Words & Interview: Tina Kejser
Artwork: Frédéric Forest
Photo: Sam Coopeland
Frédéric Forest a French illustrator, designer and co-founder of the design studio FRST, started drawing before he could write. Through his recognizable and minimalistic style of drawing Frédéric depicts the various ways in which the body adapts to its ever-changing evironment.
What is the story of Frédéric Forest and when did you start drawing professionally?
I grew up in Annecy in the French Alps. I spent my time skateboarding, skiing, snowboarding and drawing. Like everyone else, I started drawing before writing. I never stopped and I loved it. It’s a viral emotion. However, I always wanted to create and desired to do product design because it meant that I was not drawing for myself but for a project, for something larger. So, I graduated from ENSCI/Les Ateliers in Paris. When I was still a student there, I worked on projects for Cartier leather goods. I left France for Italy to go to the Adidas Advanced Design Studio in Montebelluna, where I designed for the brand’s high-end sports shoe collections. Then, for various international luxury firms, I used my approach for brand image, visual identity and product design. In 2008, after various experiences working with the designers Erwan and Ronan Bouroullec, Noé Duchaufour-Lawrance and Jean-Marie Massaud, I started, with Clémentine Giaconia, our very own design studio called FRST (partner with houses and brands), and an eponymous studio Forest. Giaconia (furniture and interior design with editors, and private projects).
You have a recognizable and minimalistic approach to drawing. What are you inspired by?
Inspiration comes from random moments running in my head and stealing everything I see. These moments could be anything: a smell, a sound, someone you cross on the street, a material or its details... My influences flirt with photography, fashion, gastronomy, music, typography, dance, poetry, color and light; the 1967 E-type Jaguar, the Malaparte’s villa, the villa Cavrois, the architects Frank Lloyd-Wright, Carlo Scarpa the choreographers Wayne McGregor, Benjamin Millepied, Angelin Preljocaj, Dorothée Gilbert, the band Radiohead, Haruki Murakami, the photographer Paolo Roversi and many more. They enable me to express new feelings and suggest new stories, whatever the scale of the project.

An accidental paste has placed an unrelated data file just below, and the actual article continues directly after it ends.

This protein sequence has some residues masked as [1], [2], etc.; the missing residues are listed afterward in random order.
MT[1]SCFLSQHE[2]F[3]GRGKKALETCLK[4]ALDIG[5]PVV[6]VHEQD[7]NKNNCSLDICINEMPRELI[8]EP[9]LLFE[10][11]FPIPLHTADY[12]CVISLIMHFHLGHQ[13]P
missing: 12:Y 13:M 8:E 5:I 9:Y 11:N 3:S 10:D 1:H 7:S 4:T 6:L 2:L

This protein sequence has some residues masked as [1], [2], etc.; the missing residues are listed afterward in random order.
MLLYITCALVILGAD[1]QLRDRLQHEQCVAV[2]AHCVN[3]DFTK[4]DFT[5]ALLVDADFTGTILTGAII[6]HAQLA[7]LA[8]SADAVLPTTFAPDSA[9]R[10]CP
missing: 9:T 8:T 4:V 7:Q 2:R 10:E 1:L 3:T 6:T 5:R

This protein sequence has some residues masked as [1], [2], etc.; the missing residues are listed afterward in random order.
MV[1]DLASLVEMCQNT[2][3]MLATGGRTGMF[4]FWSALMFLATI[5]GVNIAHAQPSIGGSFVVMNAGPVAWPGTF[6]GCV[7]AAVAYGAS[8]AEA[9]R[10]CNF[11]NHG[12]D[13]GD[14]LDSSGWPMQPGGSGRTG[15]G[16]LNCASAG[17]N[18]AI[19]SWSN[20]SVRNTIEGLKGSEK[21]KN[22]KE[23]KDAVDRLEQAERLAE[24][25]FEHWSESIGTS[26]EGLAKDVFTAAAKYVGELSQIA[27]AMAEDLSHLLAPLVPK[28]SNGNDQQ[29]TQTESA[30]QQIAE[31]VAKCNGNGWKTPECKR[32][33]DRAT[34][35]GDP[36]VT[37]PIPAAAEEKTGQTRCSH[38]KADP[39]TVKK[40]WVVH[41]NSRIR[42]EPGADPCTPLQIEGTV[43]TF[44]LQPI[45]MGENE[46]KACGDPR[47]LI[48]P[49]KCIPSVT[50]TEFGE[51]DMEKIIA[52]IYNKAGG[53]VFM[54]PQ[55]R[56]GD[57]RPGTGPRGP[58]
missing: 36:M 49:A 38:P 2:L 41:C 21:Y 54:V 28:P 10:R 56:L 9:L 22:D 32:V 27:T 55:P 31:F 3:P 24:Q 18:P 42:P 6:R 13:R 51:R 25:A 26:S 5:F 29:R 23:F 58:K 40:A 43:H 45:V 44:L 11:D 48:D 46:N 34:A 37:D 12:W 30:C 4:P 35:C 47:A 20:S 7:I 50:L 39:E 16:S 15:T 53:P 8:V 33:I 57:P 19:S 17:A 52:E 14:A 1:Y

What does adapting mean to you?
Adapting, to me, is not merely a simple gesture or a one-time thing. It represents an ongoing process, day-to-day, every day, over the span of a person’s lifetime. To me, adapting requires many layers that you can peel off or add on based on what your body requires. A body is constantly adapting to our environment, to the architecture around us, weather, people, emotions, and so on. Adapting is in many ways, I think, our body’s journey. Although our core may always stay the same, our body is constantly in dialogue with us through adaptation.
How did you work with the concept of adapting and its meaning in your drawings?
My approach was to tell the story of a body that is adapting throughout the day. By turning the pages, back and forth, the reader gets to participate and also alter the steps of this cycle. The body, either female or male, travels through time and takes in various emotions based on time and space. The images function as diptychs with both a silhouette and abstract typography studies that act as architectural cues such as the corner of a street. In this way, the two images dialogue with each other in order to tell the story.
What’s your story behind the series of drawings?
The story is about a day in the life of an architect. The series begin with a body warming up, perhaps getting out of the shower, beginning his or her daily ritual to face the day. Next, he or she leaves to experience the day and what it has to offer – at this point, his or her hand is not in the pocket, but it is out and active – alert and open to feel. The hand being one of the primary sensory vectors of the body, is a way to say that if the hand is activated then so is the brain, to feeling all that is around. The third scene depicts a moment during the day in which something is explained – details are there but it all remains abstract. Something is being explained and shared, and two hands are coming together – either the two hands of the architect or two hands of two strangers joining. After this, we observe a scene of decompression where the person is heading out, perhaps to dinner or to meet someone. In the final scene, we see that the person has come full circle and is ready to go back “home” to a place that feels safe or like a cocoon. The feeling of being warm and safe is signaled by the hands coming together in a loving gesture.